- The Washington Times - Monday, December 1, 2008

In the grand tradition of counting up wins and losses at the conclusion of a season, the Maryland football team did precisely that after Saturday’s 28-21 loss at Boston College.

The Terrapins hardly liked what they saw. After the preseason bravado that comes standard with any team, four victories against ranked opponents and an assortment of puzzling, ill-timed losses, the final numbers seemed incomprehensible.

Yet there it was, a 7-5 record to show for a weird and wacky year. Just a week removed from needing two victories to play for a conference title, Maryland was presented with a much more difficult task than facing Virginia Tech next weekend. Instead, the Terps must come to terms with the mediocrity that their record implies.

“As far as the big wins we have against top-25 teams, it really doesn’t,” linebacker Dave Philistin said. “I’ve been on teams in the past where you really feel like you’re not really that good, but at least you can play hard. This team, the way we stick through it with each other and the way we keep pounding and persevering, it doesn’t [feel like 7-5].”

It isn’t just a sour sense that Maryland must cope with in the coming month after closing with back-to-back losses to Florida State and Boston College. The Terps’ postseason destination might not be known until Sunday, though there’s a distinct possibility they will land in the Humanitarian Bowl in Boise, Idaho.

The Meineke Car Care Bowl in Charlotte, N.C. - as well as an at-large berth in a handful of games - is also a possibility. None of them will match the expectations Maryland had only a fortnight ago.

Like so many other facets of the unpredictable Terps, it is difficult to arrive at a concrete answer for why the season unfolded as it did. Perhaps the whole was less than the sum of its parts. Maybe, given the inconsistency, there is no way to tell who these guys really were all along.

There’s also the possibility that the record - no matter how bizarrely Maryland arrived at it - perfectly reflects reality, though the Terps refuse to accept that.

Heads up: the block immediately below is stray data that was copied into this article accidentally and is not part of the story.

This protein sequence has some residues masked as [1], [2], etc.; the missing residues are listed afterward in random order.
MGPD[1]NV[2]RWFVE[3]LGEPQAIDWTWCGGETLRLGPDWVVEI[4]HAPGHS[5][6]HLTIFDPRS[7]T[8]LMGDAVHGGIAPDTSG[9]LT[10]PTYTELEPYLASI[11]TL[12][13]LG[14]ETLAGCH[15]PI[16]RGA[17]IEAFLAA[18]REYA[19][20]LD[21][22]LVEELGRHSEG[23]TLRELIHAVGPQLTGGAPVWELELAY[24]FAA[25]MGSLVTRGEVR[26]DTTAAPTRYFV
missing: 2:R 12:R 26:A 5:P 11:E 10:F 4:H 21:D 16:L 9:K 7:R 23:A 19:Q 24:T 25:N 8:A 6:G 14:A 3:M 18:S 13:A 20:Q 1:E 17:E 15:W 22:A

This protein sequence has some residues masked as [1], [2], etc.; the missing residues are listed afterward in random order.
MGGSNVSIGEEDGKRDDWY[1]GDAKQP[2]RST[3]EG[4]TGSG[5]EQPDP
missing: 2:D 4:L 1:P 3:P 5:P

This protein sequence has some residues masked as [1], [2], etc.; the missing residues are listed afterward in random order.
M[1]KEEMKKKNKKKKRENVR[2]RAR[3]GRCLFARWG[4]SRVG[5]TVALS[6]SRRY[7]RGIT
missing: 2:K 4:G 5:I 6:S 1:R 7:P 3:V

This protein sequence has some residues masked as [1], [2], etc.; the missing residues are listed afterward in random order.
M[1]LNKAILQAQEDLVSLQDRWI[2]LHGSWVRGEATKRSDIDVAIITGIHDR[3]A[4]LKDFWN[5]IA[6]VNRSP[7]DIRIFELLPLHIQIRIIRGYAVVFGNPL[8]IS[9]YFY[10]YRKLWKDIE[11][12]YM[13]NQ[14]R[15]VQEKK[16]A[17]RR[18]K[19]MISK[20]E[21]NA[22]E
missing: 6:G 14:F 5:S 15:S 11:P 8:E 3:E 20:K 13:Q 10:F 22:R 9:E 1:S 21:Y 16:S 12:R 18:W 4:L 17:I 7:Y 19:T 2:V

“I think a lot of people would agree our record doesn’t indicate what type of team we are,” quarterback Chris Turner said.

A stroll through the national statistics shows a team ranked in the top 25 percent nationally in only one of 17 major categories (net punting) and in the top half of just six. Meanwhile, turnover margin (98th) and scoring offense (tied for 100th) were especially worrisome. Individually, linebacker Alex Wujciak (tied for 13th in tackles) was the only Terps player in the top 30 of any category.

It all added up to an average season. It wasn’t great, despite the thrills of upending California, Clemson, Wake Forest and North Carolina. It wasn’t dreadful, even though losses to Middle Tennessee and Virginia and the home finale flop against Florida State felt that way.

Maryland was one of six ACC teams to finish with a 4-4 conference record. Eight other conference teams finished within one overall victory of the Terps.

“There’s a lot of good teams in the ACC, but this team is definitely better than 7-5 and what we showed this season,” Wujciak said.

Maryland had chances to show otherwise in the past three months. Now the Terps are out of time, and the final tally of wins and losses will resonate longer and clearer than any pleadings upon the season’s conclusion.

“There’s a lot of things,” Philistin said. “You want to come out to the games [against ranked teams] the same as the games that are not. You can’t really pinpoint it or blame it on one person. You just know offense, defense and special teams need to play as a cohesive unit.

“When everything’s on its wheels rolling, we look good. But sometimes it’s not always like that.”

Notes - Coach Ralph Friedgen said he hopes to have receiver Darrius Heyward-Bey (strained calf) back when the Terps resume practice next week. … Defensive linemen Dion Armstrong and Travis Ivey and wideout Emani Lee-Odai have ankle injuries; tackle Bruce Campbell has an injured shoulder. Friedgen said he expects all four to be available for the bowl.



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